Browser Not Supported
Sorry, we do not support video playback on your browser. In order to watch films on Curzon Home Cinema, please use one of the following browsers:
Yorkshire-born Clio Barnard is an award-winning artist and filmmaker whose work has been displayed in international film festivals and art galleries such as the Tate Modern and New York's MoMA. Barnard won widespread critical acclaim and multiple awards for her debut 'The Arbor' (2010) and was described as a significant new voice in British cinema for 'The Selfish Giant' (2013).
Bernardo Bertolucci was born in Parma in 1941. In 1961, he served as Pier Paolo Pasolini's first assistant director for 'Accattone'. The scandalous 'Last Tango in Paris' (1972) marked the beginning of a great success which continued with the historical epic 'The Last Emperor' (1987), winner of 9 Oscars. He has received a Cannes Palme d'Or d'Honneur, and full retrospectives at the BFI and New York's MoMA.
Robert Bresson (1901-1999) was one of the foremost artists of French cinema, whose work displayed a singular vision and an unmistakable style, leaving a remarkable legacy of enduring masterpieces. His uncompromising films were immune to passing cinematic fashions, yet his influence has been acknowledged by such directors as Martin Scorsese and Bernado Bertolucci.
Andrew Bujalski has been named 'The Godfather of Mumblecore' by New York magazine, a movement characterised by low-budgets and amateur actors, which is heavily focused on natural performance and dialogue. Most of Bujalski's films were shot on 16mm film or on homevideo cameras, giving his work a lo-fi feel, while his middle-class, out of university characters often strive for stability.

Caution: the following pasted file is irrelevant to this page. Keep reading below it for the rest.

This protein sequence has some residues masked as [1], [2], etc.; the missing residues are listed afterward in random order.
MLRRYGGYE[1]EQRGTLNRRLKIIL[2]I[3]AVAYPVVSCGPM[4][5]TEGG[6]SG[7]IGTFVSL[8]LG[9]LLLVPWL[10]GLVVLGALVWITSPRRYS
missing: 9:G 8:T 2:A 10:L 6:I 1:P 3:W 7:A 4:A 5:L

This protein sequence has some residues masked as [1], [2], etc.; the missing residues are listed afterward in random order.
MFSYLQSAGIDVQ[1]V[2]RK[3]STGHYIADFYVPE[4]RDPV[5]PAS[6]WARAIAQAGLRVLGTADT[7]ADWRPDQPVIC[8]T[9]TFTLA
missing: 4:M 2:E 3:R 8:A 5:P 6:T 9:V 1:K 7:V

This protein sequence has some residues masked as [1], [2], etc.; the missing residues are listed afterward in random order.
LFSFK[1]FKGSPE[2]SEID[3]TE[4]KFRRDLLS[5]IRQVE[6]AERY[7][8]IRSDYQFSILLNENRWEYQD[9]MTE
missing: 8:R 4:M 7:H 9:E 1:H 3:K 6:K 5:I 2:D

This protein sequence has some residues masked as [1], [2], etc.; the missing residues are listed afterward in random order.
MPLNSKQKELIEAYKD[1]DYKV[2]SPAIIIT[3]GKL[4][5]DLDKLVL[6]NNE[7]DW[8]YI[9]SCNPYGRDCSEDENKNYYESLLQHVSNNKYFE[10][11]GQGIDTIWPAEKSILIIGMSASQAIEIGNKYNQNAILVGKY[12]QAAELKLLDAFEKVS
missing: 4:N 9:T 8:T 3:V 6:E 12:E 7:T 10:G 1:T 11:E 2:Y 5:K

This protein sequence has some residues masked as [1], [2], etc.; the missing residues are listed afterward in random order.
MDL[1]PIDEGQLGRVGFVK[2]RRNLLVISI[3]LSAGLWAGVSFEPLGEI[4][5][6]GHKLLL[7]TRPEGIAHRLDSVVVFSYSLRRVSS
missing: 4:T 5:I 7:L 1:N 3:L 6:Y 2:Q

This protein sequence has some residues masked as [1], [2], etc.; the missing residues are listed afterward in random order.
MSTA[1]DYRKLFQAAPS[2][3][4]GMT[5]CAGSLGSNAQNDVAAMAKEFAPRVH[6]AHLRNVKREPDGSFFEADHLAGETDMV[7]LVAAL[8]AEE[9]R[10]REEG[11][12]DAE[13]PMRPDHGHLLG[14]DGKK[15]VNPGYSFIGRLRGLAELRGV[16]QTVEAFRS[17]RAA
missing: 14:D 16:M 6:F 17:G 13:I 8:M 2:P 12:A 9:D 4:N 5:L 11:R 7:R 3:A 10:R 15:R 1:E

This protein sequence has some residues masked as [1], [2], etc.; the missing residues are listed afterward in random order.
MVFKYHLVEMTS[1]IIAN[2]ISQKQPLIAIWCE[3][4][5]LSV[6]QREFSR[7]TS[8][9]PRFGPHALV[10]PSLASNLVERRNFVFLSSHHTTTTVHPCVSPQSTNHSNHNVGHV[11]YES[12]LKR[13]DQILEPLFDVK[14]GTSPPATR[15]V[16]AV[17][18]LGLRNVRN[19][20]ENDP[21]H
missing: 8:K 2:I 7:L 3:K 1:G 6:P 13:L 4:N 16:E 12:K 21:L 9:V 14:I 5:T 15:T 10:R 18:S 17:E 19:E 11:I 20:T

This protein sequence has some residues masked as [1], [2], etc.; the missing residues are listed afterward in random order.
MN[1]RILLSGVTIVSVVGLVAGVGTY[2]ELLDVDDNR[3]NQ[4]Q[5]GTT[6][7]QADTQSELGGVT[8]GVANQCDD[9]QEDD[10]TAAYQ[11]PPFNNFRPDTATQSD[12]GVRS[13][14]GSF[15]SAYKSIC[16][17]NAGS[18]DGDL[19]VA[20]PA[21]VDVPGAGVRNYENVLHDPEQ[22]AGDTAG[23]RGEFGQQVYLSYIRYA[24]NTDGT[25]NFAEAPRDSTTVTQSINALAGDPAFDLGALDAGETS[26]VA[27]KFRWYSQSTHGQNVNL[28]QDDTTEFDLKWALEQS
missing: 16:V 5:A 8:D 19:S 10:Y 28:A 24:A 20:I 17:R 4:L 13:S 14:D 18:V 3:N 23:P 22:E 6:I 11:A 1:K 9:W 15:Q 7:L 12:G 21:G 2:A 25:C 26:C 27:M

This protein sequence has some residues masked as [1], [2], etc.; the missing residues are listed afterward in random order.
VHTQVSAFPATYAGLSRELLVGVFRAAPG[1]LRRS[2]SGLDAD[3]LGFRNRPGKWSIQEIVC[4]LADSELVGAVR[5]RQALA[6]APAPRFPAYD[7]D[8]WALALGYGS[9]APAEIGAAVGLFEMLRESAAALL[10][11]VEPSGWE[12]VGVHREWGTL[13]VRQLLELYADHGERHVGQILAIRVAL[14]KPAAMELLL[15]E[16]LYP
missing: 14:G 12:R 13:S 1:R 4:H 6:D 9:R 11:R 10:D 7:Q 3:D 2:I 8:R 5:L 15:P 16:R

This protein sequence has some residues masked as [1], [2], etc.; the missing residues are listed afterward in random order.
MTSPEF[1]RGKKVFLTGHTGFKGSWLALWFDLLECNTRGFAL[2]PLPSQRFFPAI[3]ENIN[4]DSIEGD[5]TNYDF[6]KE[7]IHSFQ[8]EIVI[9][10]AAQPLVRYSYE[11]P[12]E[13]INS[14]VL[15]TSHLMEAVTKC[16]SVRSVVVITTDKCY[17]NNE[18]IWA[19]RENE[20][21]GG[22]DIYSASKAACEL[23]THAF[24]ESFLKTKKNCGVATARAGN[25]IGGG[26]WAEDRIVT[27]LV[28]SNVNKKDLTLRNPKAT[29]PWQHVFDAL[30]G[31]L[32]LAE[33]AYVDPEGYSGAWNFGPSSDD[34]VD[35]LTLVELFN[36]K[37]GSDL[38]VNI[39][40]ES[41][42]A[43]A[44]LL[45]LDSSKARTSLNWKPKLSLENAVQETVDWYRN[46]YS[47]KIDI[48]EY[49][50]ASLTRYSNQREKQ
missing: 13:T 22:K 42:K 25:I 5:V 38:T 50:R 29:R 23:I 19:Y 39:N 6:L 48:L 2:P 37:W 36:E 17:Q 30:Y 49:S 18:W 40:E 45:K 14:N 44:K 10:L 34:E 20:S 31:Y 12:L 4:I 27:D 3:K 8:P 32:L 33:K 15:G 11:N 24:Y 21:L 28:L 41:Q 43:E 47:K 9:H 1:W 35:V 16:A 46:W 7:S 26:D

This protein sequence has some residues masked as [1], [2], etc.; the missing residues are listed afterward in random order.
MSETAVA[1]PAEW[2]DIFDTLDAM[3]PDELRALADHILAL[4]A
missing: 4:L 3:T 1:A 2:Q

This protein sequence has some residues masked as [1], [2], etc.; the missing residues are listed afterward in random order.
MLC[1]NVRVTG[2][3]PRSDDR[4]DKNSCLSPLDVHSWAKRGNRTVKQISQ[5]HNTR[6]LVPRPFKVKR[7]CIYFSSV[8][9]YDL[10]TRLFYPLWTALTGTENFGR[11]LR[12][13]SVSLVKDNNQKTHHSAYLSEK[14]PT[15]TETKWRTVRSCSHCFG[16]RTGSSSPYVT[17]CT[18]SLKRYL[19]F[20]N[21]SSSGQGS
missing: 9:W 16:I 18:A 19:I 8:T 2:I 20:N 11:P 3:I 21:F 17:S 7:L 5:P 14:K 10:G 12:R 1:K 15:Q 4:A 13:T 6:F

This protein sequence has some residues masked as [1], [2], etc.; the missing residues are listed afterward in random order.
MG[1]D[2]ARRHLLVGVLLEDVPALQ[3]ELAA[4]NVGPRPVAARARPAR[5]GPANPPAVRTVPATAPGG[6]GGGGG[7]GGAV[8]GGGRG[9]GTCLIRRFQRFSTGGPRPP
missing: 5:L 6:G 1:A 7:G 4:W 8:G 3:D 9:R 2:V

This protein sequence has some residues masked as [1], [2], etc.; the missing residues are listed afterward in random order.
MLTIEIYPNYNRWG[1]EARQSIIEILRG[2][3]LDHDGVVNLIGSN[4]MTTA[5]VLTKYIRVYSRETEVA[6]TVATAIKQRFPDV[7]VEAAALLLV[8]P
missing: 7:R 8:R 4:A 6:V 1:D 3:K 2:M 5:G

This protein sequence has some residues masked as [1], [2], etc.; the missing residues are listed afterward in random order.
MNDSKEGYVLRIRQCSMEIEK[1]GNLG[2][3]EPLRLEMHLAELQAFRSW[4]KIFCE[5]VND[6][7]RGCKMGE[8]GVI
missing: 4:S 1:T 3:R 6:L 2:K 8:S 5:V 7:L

Washington native Jay Bulger is a director, freelancer writer, international fashion model and amateur boxer.
Born in New York but moving to Tel Aviv aged one, Rama Burshtein joined Orthodox Judaism at 25 and has since forged a fascinating career as a filmmaker studying the mechanics and relations within this community. Originally part of a collective of Orthodox Jewish women filmmakers who funded, produced, directed and wrote films for themselves, Burshtein spent 15 years working on her first feature 'Fill the Void' (2012). Like her subsequent feature 'Through the Wall', 'Fill the Void' unfolds around a wedding. But that's where any similarity between the films end. Her debut is a serious drama that plays out as an existential inquiry into the nature of human relationships. 'Through the Wall', by marked contrast, is a comedy that details the doubts and dramas that surround the lead-up to a wedding.